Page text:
From "Spider Webs"
Web-Spinning Spiders … know when prey is trapped on their web by detecting and reacting to the vibrations the line makes from their prey moving and trying to get free.

Spiders have seven pairs of silk spinning organs or glands called “spinnerets” located either in the middle or at the end of their abdomen. Each spinneret on the spider is different from the other and used for making several kinds of silk: …

Web-Spinning spiders only use the tips of their legs when creating their webs so that their body doesn’t come in contact with the web and get stuck.
From "8 Silkily Engineered Facts About Spider Webs"
The basic structure includes radial threads that extend out like wheel spokes from the center. Another set of threads spiral out in concentric circles. The silk used to construct these two parts of the web is actually produced by different glands, which is why one is sticky and the other isn’t.
From "9 Amazing Facts about Spider Silk"
while the spider is not the only animal that can produce silk, it is the only animal that can produce different types of silk for different purposes. They can produce fine threads (called gossamer) and thicker threads, as well as both sticky and non-sticky threads.
From "Spiderweb vs. Cobweb - What You Need to know"
COMPLETE SHOW NOTES for this episode found at http://askahousecleaner.com/spider-web-vs-cobweb/.
Charlotte's Web
From "Charlotte's Web - WHO IS CHARLOTTE?"
Charlotte is a "barn spider." Her scientific name (today) is Araneus cavaticus. Her ability to spin orb webs is one of Charlotte’s characteristics.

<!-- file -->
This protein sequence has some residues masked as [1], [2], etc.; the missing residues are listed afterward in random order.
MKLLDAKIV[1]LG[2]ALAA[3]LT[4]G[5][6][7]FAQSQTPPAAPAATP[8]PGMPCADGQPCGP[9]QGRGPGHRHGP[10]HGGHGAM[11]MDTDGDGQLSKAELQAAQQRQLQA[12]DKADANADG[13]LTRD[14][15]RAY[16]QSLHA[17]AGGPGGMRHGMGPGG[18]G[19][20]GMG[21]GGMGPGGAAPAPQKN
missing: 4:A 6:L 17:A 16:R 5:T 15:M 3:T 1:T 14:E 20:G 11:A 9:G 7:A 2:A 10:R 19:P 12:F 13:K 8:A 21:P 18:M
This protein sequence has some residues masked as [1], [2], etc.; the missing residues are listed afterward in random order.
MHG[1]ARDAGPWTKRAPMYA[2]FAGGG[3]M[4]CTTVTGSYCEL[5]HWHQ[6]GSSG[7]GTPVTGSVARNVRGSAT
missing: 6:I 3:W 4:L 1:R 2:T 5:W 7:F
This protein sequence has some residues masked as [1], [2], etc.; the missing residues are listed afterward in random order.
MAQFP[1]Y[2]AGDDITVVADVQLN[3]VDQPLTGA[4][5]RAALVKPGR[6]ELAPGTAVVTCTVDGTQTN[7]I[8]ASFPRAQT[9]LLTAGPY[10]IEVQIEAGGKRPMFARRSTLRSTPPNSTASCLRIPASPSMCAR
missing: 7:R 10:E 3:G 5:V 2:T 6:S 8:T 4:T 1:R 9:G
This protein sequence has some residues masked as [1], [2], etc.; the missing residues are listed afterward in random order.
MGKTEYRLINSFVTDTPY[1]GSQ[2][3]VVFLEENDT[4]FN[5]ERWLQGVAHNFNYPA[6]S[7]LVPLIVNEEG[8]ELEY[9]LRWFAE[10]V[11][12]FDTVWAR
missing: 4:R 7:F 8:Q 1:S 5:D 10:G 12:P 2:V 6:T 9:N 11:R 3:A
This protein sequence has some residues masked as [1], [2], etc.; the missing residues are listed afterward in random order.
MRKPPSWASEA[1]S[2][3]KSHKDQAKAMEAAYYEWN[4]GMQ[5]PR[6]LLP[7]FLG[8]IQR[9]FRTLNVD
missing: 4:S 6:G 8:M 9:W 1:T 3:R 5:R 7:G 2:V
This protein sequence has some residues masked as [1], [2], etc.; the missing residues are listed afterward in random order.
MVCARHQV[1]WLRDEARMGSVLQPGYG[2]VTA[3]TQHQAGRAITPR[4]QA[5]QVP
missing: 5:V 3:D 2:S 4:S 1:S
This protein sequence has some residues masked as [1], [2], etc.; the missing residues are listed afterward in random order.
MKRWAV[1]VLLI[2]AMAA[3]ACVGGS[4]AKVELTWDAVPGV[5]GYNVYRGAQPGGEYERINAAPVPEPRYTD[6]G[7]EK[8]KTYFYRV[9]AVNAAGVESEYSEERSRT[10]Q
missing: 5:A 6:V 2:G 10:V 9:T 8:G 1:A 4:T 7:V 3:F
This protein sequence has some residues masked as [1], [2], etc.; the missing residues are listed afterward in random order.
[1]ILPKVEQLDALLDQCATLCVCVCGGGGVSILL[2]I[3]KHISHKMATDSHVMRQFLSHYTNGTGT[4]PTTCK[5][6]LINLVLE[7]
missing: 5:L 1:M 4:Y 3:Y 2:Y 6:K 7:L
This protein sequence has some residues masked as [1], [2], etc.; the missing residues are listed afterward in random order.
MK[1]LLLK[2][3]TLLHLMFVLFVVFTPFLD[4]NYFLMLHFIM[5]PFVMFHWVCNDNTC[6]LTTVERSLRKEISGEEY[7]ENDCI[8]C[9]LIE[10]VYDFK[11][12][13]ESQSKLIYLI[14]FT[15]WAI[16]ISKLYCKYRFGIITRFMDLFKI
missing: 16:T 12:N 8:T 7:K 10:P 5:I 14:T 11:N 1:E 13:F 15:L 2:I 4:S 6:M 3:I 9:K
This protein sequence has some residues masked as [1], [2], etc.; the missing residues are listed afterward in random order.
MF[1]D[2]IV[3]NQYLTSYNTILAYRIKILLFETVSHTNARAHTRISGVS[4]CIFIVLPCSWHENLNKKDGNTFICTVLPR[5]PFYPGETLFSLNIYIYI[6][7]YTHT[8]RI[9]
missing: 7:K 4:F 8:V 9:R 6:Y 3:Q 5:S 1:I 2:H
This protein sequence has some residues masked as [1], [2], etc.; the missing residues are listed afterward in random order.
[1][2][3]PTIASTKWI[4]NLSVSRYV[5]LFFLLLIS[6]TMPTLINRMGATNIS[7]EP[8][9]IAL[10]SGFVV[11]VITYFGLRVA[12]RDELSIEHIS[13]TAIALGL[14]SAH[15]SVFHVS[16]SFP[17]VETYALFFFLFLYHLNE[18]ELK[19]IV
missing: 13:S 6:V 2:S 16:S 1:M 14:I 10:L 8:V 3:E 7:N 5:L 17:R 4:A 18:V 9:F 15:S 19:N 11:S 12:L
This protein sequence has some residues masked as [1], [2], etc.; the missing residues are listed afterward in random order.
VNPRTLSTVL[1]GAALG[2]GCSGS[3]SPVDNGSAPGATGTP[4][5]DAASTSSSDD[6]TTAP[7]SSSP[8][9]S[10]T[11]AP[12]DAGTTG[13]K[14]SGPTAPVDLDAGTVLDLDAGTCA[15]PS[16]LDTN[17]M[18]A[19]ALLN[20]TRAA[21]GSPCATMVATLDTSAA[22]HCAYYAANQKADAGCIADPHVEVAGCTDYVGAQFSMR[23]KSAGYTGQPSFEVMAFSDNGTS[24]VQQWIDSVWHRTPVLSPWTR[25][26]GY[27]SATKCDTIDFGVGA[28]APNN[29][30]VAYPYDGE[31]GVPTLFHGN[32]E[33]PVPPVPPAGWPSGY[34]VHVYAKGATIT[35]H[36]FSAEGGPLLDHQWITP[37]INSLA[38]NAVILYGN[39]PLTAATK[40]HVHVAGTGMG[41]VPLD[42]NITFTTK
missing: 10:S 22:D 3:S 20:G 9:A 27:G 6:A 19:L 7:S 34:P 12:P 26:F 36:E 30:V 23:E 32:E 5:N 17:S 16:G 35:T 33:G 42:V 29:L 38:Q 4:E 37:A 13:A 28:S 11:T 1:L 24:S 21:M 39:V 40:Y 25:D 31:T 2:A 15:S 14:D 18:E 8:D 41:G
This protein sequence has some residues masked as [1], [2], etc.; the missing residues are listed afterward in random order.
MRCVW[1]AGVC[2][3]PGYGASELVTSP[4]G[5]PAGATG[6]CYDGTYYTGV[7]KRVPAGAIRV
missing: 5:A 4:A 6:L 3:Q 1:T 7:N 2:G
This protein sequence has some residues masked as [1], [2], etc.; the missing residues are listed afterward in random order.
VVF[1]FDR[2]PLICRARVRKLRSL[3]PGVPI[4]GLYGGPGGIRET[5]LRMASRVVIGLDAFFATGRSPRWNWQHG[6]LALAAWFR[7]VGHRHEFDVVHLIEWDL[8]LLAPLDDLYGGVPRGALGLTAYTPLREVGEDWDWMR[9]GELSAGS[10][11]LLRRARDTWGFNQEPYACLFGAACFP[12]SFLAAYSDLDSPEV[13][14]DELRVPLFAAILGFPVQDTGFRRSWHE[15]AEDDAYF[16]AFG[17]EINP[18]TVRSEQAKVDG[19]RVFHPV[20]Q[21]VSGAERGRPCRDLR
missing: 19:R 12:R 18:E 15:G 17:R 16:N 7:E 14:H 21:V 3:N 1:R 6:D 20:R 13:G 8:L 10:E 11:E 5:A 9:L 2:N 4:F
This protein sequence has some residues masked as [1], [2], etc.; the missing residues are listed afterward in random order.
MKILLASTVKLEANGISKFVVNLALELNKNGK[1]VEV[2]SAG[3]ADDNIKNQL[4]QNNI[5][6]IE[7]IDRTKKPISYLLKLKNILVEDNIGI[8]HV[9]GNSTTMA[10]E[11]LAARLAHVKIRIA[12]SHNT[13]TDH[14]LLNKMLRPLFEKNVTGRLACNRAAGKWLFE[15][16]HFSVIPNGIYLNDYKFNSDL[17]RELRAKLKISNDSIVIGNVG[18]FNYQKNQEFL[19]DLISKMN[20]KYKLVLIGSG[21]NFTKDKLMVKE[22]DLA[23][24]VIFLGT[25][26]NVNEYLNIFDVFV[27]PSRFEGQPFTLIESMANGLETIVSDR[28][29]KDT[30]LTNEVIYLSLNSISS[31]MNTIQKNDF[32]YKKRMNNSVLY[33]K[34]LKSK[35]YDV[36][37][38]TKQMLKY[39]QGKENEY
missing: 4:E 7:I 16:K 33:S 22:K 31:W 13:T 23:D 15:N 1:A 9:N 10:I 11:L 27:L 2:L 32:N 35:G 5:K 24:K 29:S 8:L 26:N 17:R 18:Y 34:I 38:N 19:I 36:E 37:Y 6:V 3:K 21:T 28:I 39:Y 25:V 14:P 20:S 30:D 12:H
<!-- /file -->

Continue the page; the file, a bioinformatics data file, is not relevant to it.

From "10 Things You Might Not Know About Charlotte’s Web"
E.B. White created beloved characters out of the most unlikely of animals—a runt of a pig named Wilbur and a spider named Charlotte, who weaves words in her web to save his life.
From "Why Spiders Decorate Their Webs"
White wrote Charlotte's Web after marveling at the intricate patterns in a spider's web in the barn on his Maine farm. While we've yet to discover a real spider capable of weaving "some pig" or "terrific" in silk, we do know of many spiders that decorate their webs with zigzags, circles, and other fancy shapes and patterns.

These elaborate web decorations are known as stabilimenta. A stabilimentum (singular) may be a single zigzag line, a combination of lines, or even a spiral whorl in the web's center. A number of spiders weave stabilimenta into their webs, most notably orb weavers in the genus Argiope. Long-jawed spiders, golden silk orb weavers, and cribellate orb weavers also make web decorations.
More About Stabilimentum
"stabilimentum, stabilimenta"

In the Identification section of "stabilimentum, stabilimenta" Info tab—"conspicuous structures of heavy silk found in the webs of some orb-weavers (Araneidae)."

Recent Spider News Odds and Ends
From "Spider drinks graphene, spins web that can hold the weight of a human"
The webbing was on par with bulletproof Kevlar in strength.
From "How One of the Fastest Spinning Animals Catches Its Prey"
Flattie spiders can strike at speeds up to 3,000 degrees per second. That means that in the time it takes you to blink your eyes once, they can complete three full rotations.
From "Part spider, part scorpion creature captured in amber"
two independent teams describe four 100-million-year-old specimens encased in amber that look like a cross between a spider and a scorpion.
From "Eighteen new 'pelican' spiders discovered in Madagascan rainforest"
Pelican spiders were first discovered in the mid-1800’s, embedded in a piece of amber from the Baltics.

An ordinary house spider’s body is divided in two parts: the abdomen behind and cephalothorax in front, where the eyes sit above the mouth … But a pelican spider has an elongated head with eyes on top, and a long neck like a giraffe. The mouth sits at the base of the long neck …